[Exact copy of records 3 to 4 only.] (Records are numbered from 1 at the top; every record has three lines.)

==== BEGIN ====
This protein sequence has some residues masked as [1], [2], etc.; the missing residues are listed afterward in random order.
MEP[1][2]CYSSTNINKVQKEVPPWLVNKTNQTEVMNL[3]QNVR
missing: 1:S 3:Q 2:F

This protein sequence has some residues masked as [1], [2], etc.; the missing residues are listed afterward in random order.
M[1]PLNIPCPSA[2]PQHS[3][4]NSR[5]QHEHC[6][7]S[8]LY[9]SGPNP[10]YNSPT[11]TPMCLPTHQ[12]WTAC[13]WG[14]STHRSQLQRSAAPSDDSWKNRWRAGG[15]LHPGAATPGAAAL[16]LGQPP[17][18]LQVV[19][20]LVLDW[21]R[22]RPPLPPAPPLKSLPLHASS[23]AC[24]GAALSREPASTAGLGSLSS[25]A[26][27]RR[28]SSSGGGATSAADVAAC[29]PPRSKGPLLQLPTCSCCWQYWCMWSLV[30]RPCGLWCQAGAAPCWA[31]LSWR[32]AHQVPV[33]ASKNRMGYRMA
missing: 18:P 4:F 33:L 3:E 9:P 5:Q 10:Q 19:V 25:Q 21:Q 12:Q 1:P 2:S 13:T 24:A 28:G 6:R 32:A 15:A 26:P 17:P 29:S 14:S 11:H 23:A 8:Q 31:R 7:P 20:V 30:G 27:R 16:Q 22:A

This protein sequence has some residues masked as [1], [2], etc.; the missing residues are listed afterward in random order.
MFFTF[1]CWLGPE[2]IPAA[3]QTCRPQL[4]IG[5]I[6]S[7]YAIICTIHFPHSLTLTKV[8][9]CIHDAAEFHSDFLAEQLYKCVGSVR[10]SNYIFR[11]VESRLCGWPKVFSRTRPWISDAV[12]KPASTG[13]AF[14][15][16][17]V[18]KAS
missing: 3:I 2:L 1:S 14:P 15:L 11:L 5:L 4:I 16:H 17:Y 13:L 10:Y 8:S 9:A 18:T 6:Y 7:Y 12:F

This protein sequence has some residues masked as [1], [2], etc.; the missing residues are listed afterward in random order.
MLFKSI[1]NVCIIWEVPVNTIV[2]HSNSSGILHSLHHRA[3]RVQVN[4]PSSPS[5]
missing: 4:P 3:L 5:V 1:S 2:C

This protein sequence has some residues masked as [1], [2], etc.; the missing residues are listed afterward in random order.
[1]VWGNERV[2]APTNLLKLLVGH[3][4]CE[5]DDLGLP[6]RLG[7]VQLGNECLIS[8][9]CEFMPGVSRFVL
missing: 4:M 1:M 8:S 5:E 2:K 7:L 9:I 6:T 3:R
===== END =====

This protein sequence has some residues masked as [1], [2], etc.; the missing residues are listed afterward in random order.
MFFTF[1]CWLGPE[2]IPAA[3]QTCRPQL[4]IG[5]I[6]S[7]YAIICTIHFPHSLTLTKV[8][9]CIHDAAEFHSDFLAEQLYKCVGSVR[10]SNYIFR[11]VESRLCGWPKVFSRTRPWISDAV[12]KPASTG[13]AF[14][15][16][17]V[18]KAS
missing: 3:I 2:L 1:S 14:P 15:L 11:L 5:L 4:I 16:H 17:Y 13:L 10:Y 8:S 9:A 18:T 6:Y 7:Y 12:F

This protein sequence has some residues masked as [1], [2], etc.; the missing residues are listed afterward in random order.
MLFKSI[1]NVCIIWEVPVNTIV[2]HSNSSGILHSLHHRA[3]RVQVN[4]PSSPS[5]
missing: 4:P 3:L 5:V 1:S 2:C